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    Finding a Girl in America (Paperback) By (author) Andre Dubus

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    DescriptionSet in Dubus's largely coastal New England world, these short works focus on the residual anguish and momentary elation of deep emotional attachments--between lovers, between parent and child, and between estranged spouses


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  • Full bibliographic data for Finding a Girl in America

    Title
    Finding a Girl in America
    Authors and contributors
    By (author) Andre Dubus
    Physical properties
    Format: Paperback
    Number of pages: 216
    Width: 140 mm
    Height: 210 mm
    Thickness: 19 mm
    Weight: 249 g
    Language
    English
    ISBN
    ISBN 13: 9780879233938
    ISBN 10: 0879233931
    Classifications

    BIC E4L: GEN
    DC21: 813.54
    BIC E4L: SST
    Nielsen BookScan Product Class 3: F1.2
    BIC subject category V2: FA, FYB
    DC22: FIC
    Warengruppen-Systematik des deutschen Buchhandels: 21110
    Ingram Subject Code: FC
    Libri: I-FC
    Ingram Theme: CULT/NENGLD, APPR/RDRCAT
    BISAC V2.8: FIC000000
    Edition statement
    Reissue
    Publisher
    David R. Godine Publisher Inc
    Imprint name
    David R. Godine Publisher Inc
    Publication date
    01 September 1994
    Publication City/Country
    Lincoln
    Review text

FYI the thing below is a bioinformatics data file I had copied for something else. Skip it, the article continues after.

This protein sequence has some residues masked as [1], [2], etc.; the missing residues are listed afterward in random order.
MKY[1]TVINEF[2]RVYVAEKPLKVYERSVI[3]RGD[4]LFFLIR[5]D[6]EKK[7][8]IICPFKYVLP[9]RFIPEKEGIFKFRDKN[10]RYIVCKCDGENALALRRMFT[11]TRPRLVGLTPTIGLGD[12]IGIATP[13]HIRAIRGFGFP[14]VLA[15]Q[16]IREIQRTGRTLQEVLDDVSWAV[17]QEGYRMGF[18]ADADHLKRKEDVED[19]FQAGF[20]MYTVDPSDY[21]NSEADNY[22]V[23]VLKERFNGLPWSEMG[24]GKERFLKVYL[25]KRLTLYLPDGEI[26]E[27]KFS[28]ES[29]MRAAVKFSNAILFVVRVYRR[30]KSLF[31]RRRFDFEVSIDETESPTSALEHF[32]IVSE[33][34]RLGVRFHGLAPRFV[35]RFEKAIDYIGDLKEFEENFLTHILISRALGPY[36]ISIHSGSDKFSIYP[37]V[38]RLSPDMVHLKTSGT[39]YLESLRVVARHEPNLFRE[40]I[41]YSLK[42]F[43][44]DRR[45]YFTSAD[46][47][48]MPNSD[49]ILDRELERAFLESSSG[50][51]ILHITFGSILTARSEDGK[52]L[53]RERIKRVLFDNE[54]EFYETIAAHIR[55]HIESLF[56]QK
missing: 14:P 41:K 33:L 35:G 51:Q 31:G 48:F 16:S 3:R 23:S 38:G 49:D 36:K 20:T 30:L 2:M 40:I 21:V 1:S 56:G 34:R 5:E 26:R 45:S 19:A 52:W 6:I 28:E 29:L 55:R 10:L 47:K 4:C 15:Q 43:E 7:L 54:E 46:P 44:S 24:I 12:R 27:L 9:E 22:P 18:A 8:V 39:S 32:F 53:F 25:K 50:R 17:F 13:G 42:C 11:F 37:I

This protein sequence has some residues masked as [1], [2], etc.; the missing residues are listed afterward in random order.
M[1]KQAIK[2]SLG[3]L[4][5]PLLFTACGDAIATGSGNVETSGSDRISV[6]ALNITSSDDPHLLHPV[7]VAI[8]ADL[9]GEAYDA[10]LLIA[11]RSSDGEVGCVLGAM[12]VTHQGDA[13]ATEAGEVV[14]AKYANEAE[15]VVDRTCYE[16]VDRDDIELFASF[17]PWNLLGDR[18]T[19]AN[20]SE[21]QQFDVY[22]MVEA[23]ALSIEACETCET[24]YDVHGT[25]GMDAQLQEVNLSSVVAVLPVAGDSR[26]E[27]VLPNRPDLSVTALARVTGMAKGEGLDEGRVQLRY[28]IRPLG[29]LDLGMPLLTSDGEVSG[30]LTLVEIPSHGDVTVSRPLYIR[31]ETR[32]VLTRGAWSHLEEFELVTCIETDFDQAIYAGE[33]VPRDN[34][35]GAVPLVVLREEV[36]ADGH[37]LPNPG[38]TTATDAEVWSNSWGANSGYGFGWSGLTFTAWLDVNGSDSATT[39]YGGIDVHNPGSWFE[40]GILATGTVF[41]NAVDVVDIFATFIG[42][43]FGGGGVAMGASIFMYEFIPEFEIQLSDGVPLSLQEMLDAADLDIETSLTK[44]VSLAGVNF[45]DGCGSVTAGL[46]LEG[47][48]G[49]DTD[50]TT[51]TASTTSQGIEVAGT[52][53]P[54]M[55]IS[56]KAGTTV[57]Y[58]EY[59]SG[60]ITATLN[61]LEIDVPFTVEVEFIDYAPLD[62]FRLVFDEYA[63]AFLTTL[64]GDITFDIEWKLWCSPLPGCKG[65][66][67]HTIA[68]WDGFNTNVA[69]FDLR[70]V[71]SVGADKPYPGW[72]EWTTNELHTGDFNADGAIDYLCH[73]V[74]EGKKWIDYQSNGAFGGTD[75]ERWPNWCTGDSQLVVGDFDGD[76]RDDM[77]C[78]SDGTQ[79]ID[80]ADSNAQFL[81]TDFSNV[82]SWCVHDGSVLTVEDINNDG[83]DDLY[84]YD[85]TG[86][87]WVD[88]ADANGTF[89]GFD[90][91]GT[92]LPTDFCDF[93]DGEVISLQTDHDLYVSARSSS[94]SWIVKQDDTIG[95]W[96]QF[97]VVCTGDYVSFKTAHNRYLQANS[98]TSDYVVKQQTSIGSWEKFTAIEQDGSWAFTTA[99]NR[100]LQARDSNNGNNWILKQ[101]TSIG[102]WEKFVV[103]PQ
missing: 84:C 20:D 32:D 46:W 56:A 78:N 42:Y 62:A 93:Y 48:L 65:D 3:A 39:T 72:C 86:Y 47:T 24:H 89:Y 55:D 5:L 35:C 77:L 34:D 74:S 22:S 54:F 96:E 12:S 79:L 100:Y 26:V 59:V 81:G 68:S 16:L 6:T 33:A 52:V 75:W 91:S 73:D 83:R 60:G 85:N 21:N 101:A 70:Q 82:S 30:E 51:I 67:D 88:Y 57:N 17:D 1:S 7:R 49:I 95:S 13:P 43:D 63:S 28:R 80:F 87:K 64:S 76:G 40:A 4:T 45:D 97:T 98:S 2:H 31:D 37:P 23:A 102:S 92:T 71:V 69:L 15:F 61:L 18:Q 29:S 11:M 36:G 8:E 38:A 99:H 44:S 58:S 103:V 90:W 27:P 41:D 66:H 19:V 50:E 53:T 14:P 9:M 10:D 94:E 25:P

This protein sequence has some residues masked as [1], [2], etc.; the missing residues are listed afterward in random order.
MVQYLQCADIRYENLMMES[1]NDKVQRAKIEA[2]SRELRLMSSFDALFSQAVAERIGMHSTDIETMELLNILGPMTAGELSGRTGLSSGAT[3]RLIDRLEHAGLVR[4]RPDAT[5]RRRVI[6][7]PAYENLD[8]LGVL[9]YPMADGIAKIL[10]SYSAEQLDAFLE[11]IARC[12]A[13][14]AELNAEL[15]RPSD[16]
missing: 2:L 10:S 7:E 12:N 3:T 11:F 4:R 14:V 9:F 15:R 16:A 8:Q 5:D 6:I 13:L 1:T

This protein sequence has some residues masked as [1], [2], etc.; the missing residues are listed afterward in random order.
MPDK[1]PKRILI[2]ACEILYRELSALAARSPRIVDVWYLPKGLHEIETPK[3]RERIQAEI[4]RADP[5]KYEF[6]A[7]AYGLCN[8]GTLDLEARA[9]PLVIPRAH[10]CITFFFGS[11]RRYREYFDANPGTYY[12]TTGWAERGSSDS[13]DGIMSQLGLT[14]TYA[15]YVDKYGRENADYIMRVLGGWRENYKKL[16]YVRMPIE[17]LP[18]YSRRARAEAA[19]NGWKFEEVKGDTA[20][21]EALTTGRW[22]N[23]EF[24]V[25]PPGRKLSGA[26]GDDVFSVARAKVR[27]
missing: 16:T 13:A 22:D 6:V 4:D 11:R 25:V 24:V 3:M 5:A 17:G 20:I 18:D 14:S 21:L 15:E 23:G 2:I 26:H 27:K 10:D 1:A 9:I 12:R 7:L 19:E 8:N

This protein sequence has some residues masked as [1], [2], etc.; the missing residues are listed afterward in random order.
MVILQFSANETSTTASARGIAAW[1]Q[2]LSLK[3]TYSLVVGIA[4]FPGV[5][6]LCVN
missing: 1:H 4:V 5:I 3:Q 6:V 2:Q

Another collection of stories from a writer who doesn't seem to know quite what to do with his talents; as before, despite scenes and moments and perceptions that click, most of Dubus' stories seem either contrived, knottily formless, or just plain insubstantial. Violence, honor, and sex mix to no great effect in a quartet of mini-melodramas: a father's revenge killing (simplest and best of the group), a blind man's sexual interlude with a vicious criminal, a military malfeasor's getaway, a "townie" hustler's hate-soaked dealings with dormitoried students of both sexes. "The Misogamist" is another of Dubus' case histories - this time of a career soldier who flinches from marriage when he discovers that he prefers "a life with men, broken periodically by forgettable transactions with whores." (This character turns up briefly in another story, as the one-nightstand of a promiscuous but equally dreary war widow; Dubus' character-transplant device remains a mostly self-defeating one.) And the other pieces here - except for "The Pitcher," a fine baseball story (also in Prize Stories 1980, p. 228) - are from Dubus' often rewarding marriage/divorce documentary line: "The Winter Father" goes nowhere in particular, but its record of weekend parenting (including visits to a daytime jazz-nightclub for kids) is cool, precise tender, and funny; likewise "Delivery," which captures the way two young boys would really discuss their parents' crumbling marriage. The title novella, however, gives us the rundown on a college teacher's post-divorce love life in loose, oddly generalized detail (it'll remind you of dozens of other mid-life broodings on affairs with young women) - and Dubus' attempt to rig up an epiphany framework (the horrified hero finds out that a former mistress aborted their baby, which leads him to make a real commitment to his current girl) merely highlights the inherent shapelessness of the material. Dubus' strengths certainly remain visible - fine dialogue, neat powers of observation, a wry if rather stiff humor ("how could he spend much time with a woman who thought Chekhov was something boys did in their beds at night?") - but this erratic new collection mostly emphasizes his continuing problems in finding natural, satisfying shapings for his genuinely-felt but quite limited core material. (Kirkus Reviews)